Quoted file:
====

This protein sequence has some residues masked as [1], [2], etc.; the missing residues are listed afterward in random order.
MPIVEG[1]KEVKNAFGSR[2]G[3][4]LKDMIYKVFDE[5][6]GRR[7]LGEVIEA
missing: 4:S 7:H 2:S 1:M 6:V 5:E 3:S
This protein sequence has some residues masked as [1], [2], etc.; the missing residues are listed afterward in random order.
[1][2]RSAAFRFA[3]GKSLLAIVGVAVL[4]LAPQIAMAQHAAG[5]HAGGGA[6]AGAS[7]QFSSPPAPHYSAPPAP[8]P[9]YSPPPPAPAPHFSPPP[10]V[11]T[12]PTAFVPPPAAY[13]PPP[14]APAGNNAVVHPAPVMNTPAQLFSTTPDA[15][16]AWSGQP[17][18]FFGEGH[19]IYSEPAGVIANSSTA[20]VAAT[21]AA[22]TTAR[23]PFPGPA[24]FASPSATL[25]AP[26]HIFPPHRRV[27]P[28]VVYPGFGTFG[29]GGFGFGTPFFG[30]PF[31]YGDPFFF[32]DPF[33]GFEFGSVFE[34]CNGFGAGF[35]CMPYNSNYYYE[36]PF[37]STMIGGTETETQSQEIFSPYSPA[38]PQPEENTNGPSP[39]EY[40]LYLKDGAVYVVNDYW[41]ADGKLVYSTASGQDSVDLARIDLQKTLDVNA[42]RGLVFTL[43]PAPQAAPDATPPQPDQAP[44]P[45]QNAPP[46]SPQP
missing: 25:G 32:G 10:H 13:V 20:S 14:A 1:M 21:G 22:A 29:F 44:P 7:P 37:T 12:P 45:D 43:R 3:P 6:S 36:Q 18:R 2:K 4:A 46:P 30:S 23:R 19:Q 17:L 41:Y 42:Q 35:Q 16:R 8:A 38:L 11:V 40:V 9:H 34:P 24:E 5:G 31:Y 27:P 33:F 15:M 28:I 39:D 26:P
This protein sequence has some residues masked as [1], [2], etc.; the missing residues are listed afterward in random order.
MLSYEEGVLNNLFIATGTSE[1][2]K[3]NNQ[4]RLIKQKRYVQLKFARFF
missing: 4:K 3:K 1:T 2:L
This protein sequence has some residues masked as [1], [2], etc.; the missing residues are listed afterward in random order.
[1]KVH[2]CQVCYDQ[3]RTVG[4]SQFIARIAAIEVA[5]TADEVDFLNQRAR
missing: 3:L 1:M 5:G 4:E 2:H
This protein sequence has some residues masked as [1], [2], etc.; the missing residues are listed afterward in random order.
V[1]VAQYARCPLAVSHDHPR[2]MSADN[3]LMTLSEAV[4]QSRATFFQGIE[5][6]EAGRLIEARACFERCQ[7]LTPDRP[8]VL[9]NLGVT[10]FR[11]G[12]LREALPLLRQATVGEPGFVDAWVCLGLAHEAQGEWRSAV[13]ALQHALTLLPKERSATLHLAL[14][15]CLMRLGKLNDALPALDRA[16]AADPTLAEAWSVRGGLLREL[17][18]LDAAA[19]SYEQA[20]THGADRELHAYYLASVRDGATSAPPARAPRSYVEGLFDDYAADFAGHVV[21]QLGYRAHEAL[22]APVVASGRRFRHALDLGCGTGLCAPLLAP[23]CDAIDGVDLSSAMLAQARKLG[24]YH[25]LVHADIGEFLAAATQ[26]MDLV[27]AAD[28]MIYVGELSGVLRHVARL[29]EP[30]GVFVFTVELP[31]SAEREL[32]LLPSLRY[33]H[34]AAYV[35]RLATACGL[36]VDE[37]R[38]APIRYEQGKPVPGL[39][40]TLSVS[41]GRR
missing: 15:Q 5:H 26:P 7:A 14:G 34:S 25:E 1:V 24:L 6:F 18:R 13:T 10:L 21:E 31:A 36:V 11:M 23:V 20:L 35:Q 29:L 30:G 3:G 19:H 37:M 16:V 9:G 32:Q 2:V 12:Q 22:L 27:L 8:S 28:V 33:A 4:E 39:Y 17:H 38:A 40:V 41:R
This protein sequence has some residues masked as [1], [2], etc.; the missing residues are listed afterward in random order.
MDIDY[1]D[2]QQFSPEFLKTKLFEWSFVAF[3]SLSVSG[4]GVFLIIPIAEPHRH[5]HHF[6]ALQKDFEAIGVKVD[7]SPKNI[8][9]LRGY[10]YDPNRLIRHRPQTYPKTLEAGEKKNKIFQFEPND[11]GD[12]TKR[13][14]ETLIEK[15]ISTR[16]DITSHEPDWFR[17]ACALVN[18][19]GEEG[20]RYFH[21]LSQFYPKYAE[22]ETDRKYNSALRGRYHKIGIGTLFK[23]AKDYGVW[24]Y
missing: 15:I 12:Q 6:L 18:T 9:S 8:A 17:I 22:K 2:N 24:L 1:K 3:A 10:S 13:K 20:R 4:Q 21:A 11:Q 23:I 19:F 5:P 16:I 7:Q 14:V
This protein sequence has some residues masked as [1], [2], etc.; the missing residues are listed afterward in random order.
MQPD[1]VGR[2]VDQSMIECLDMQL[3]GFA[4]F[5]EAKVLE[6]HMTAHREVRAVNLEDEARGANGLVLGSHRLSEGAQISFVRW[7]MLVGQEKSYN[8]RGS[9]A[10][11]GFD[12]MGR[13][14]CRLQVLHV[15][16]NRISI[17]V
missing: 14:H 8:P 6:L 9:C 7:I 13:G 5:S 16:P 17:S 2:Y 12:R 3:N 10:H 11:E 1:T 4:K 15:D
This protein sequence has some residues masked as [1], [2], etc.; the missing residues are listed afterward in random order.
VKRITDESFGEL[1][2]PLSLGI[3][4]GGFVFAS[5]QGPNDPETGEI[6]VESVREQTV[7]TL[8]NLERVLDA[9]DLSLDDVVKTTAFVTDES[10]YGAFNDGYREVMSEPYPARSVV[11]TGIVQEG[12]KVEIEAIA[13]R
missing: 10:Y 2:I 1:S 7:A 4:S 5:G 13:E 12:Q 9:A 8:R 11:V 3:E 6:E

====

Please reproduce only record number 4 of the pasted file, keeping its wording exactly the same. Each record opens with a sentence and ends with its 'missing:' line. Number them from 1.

This protein sequence has some residues masked as [1], [2], etc.; the missing residues are listed afterward in random order.
[1]KVH[2]CQVCYDQ[3]RTVG[4]SQFIARIAAIEVA[5]TADEVDFLNQRAR
missing: 3:L 1:M 5:G 4:E 2:H